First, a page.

This game was a “must win” for both teams coming into tonight, if either wanted to stay competitive in the playoff race. Unfortunately, the Cavs dropped this one with a combination of bad pick-and-roll defense, a lack of rebounding, and lackluster shooting. Zydrunas Ilgauskus’ jersey was retired at halftime. A vast array of former teammates and coaches were on hand to help honor him (yes, including LeBron).
“Danny Ferry came to me and said, ‘You know, you’re the only person that bring this group together in one room. Nobody else could…”
Also on the bench were former general managers Ferry, Jim Paxson and Chris Grant, former coach Mike Fratello, former assistant coaches Hank Egan and Melvin Hunt and former players Daniel Gibson, Anthony Parker, Delonte West and Ira Newble. (Knicks coach Mike Woodson, a former Cavs assistant to Randy Wittman, obviously, did not take part in the ceremony.) The current Cavs players, including Anderson Varejao, also came out of the locker room to watch the ceremony, and Varejao and Ilgauskas embraced as it ended.
Fittingly, the humble giant gave the best speech of the evening. After the speech, Z’s father kissed the floor, crossed himself, and waved to the crowd. It was the highlight of the night in a game that was utterly forgettable.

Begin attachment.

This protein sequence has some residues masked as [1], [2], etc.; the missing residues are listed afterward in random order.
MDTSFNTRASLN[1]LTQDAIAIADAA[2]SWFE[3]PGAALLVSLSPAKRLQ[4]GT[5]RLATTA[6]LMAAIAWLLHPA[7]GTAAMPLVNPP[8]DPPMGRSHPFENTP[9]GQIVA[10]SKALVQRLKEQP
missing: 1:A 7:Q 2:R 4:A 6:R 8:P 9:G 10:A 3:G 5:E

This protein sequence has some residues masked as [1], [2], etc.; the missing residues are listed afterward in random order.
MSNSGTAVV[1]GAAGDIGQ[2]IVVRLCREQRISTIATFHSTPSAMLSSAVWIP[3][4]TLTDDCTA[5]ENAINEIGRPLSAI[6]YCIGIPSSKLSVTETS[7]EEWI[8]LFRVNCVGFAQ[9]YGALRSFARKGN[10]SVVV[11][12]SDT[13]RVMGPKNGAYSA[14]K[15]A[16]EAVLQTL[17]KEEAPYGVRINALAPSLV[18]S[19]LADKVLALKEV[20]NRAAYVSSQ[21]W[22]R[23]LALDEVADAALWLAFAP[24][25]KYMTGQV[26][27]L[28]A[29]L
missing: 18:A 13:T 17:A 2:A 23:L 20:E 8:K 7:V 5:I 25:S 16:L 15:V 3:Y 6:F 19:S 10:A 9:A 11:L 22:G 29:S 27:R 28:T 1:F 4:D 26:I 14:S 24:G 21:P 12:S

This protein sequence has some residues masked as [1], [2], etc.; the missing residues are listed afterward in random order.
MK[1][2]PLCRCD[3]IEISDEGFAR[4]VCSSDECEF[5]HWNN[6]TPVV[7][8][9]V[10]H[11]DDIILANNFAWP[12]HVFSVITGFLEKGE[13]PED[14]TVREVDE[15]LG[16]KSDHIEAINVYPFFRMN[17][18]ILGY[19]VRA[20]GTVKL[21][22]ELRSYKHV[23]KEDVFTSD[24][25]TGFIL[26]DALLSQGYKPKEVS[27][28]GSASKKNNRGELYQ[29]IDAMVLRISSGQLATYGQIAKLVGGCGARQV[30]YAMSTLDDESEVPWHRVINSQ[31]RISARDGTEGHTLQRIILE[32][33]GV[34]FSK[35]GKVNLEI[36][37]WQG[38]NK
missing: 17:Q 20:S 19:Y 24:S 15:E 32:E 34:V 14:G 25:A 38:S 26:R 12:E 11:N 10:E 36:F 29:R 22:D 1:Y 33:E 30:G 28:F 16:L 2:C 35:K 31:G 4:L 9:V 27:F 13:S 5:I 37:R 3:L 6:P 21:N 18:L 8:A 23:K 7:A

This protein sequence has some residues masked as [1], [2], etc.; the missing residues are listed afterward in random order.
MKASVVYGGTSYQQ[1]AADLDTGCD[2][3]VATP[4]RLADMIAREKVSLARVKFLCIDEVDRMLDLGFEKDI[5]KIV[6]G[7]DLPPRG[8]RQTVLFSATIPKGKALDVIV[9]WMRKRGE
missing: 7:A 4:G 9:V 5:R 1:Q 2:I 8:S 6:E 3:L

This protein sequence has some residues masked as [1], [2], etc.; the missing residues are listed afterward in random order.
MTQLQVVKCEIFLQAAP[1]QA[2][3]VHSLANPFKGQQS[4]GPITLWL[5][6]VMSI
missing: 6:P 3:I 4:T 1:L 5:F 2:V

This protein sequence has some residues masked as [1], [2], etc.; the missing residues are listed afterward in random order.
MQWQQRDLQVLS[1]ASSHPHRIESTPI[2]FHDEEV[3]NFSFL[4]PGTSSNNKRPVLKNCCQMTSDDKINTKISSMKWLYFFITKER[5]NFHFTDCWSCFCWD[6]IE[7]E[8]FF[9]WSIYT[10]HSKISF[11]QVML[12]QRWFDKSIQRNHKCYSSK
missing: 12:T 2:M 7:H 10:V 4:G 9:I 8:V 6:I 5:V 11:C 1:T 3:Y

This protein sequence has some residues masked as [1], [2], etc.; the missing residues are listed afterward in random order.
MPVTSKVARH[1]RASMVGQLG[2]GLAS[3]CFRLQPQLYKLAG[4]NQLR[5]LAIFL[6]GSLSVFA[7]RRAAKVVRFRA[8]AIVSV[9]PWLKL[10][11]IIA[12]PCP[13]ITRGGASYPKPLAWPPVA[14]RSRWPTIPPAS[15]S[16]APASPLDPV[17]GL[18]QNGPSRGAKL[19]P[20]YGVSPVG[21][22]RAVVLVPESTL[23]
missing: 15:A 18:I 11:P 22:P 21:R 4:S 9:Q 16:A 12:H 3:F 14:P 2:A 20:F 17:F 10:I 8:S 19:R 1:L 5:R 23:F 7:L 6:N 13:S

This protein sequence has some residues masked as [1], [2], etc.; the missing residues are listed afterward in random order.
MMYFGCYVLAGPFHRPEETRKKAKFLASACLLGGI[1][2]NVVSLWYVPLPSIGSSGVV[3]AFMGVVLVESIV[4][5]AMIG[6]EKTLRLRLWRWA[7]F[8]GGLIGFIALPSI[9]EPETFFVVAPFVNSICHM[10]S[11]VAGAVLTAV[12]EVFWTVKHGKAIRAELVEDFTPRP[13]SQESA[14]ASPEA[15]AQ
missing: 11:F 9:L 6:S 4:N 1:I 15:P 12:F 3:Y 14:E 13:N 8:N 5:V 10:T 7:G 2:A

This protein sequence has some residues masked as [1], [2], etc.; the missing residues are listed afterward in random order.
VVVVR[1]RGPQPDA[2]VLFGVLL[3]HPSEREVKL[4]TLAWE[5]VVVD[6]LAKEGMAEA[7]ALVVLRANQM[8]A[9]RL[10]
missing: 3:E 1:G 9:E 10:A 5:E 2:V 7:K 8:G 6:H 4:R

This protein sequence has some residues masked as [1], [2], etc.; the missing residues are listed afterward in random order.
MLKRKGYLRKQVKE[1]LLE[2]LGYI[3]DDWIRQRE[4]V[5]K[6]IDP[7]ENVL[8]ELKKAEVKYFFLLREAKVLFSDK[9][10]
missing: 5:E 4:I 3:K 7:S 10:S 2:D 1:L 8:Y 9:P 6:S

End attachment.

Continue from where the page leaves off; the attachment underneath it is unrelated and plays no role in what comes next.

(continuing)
Dion Waiters returned tonight, and Cleveland played a solid defensive first quarter. Then, the Spurs scored 109 points over the next 36 minutes, to slice and dice the Cavs into julienne silvers. When you play the Spurs, openings lead to reactions. The Spurs use those reactions against you and seem to instantly know the best way to exploit the tiniest mistake or overplay, and it doesn’t matter how many passes, cuts, or screens it takes to exploit that mistake. When you compound the precision of the SAS brand basketball-omatic with poor defensive discipline, weak rebounding, and ungenerous officials, victory can seem like an impossible task. It’s even harder when your franchise player plays looks clueless on defense.
A tale of two halves again. Tonight, the Cavs put together an offensive masterpiece in the 1st half. In the second, they only managed 31 points. The Grizzlies pounded the Cavs inside – they finished with 50 points in the paint. The Cavs had a chance late, but Zach Randolph was too much to handle. He was kinda like Darth Vader tonight – where you expect the brute strength but forget that he can use the force to do all sorts of clever moves. I guess that makes Mike Brown the Admiral Ackbar of this game, as I imagine he worried that the Cavs’ offensive outburst had them feeling a little too good about their chances. His half-time speech was about as effective as Ackbar’s too-late proclamation, as the Cavs continued to defend poorly in the third quarter, when the game swung out of their favor.